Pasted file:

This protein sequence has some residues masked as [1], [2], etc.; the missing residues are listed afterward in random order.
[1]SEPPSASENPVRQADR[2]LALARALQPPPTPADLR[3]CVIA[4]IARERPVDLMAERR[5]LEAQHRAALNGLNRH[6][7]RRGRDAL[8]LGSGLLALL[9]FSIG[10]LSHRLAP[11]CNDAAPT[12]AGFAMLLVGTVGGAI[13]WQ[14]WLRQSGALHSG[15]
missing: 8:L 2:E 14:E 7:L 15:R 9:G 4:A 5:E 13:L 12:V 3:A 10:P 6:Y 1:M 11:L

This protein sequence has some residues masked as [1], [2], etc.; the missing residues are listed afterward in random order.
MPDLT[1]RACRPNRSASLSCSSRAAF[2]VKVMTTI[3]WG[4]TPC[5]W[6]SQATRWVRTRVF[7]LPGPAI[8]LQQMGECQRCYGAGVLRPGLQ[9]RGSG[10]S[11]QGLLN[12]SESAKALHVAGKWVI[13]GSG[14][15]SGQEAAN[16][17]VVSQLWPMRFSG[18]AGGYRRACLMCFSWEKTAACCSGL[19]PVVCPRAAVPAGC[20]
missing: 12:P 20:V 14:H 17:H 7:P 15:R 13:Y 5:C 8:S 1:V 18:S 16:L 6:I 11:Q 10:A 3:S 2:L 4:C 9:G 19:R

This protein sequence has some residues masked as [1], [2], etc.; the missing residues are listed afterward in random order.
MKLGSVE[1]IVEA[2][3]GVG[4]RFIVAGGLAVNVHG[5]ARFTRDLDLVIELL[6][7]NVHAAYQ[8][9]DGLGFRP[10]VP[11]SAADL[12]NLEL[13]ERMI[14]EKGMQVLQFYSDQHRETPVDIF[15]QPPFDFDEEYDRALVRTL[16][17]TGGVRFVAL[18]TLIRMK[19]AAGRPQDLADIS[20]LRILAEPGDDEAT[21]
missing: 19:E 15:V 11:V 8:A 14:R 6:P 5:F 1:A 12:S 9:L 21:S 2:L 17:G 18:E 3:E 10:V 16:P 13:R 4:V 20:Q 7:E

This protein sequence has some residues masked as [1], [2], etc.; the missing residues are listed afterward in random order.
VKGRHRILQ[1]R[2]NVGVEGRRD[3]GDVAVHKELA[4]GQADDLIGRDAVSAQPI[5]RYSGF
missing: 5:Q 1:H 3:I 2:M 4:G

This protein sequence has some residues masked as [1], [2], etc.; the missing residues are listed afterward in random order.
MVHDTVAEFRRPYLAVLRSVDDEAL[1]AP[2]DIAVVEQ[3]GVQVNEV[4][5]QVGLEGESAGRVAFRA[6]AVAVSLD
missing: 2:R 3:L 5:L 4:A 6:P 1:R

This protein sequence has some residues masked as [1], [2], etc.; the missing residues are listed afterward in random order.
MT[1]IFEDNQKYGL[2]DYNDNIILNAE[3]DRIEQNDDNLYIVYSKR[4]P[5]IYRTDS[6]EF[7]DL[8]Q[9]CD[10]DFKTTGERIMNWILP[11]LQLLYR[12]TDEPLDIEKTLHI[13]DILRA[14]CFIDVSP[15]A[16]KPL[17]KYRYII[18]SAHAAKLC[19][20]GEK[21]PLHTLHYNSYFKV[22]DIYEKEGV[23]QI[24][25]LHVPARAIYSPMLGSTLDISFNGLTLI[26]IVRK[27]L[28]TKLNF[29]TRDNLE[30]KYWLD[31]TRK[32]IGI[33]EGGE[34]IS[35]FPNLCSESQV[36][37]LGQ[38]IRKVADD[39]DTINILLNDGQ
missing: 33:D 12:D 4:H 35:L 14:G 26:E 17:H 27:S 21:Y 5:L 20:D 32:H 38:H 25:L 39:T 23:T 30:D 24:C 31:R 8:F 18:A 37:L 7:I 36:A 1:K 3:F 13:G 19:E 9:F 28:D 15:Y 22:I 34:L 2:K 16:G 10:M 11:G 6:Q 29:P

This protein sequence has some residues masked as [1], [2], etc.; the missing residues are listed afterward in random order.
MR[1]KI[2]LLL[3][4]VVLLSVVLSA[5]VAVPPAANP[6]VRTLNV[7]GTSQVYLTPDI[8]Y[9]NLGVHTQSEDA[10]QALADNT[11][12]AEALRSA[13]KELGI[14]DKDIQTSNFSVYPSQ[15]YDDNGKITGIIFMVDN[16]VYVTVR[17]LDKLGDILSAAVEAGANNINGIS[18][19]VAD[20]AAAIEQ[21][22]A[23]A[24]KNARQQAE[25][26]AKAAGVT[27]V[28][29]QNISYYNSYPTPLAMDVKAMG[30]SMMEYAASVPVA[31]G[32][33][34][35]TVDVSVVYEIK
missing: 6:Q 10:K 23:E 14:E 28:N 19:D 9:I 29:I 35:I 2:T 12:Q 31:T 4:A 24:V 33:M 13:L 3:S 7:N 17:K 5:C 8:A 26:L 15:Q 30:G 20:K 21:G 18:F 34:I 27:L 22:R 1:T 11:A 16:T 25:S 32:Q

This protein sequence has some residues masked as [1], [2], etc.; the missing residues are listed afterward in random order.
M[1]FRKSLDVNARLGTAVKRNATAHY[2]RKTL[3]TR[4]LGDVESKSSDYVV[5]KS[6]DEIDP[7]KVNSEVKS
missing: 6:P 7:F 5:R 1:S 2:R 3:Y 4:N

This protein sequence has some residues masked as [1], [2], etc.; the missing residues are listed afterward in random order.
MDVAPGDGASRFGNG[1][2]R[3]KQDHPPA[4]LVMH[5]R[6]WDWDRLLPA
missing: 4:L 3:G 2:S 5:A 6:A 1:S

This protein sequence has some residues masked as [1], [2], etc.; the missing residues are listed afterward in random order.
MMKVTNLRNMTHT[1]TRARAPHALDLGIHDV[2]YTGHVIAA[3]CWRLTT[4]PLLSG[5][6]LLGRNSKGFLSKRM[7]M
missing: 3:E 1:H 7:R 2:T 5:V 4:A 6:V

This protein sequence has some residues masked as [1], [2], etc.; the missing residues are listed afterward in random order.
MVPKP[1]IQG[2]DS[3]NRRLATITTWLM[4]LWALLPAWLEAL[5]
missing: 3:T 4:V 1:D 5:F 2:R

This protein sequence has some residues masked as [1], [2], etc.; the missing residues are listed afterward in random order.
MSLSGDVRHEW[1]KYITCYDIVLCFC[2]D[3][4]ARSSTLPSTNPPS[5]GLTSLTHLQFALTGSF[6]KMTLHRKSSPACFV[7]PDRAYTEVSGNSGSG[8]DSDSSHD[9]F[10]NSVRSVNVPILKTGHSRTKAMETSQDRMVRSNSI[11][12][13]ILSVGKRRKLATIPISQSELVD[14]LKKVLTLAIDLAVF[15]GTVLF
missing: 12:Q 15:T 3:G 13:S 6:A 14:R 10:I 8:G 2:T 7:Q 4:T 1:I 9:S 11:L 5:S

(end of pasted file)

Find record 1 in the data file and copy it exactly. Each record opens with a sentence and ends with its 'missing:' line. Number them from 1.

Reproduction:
This protein sequence has some residues masked as [1], [2], etc.; the missing residues are listed afterward in random order.
[1]SEPPSASENPVRQADR[2]LALARALQPPPTPADLR[3]CVIA[4]IARERPVDLMAERR[5]LEAQHRAALNGLNRH[6][7]RRGRDAL[8]LGSGLLALL[9]FSIG[10]LSHRLAP[11]CNDAAPT[12]AGFAMLLVGTVGGAI[13]WQ[14]WLRQSGALHSG[15]
missing: 8:L 2:E 14:E 7:L 15:R 9:G 4:A 5:E 13:L 12:V 3:A 10:P 6:Y 1:M 11:L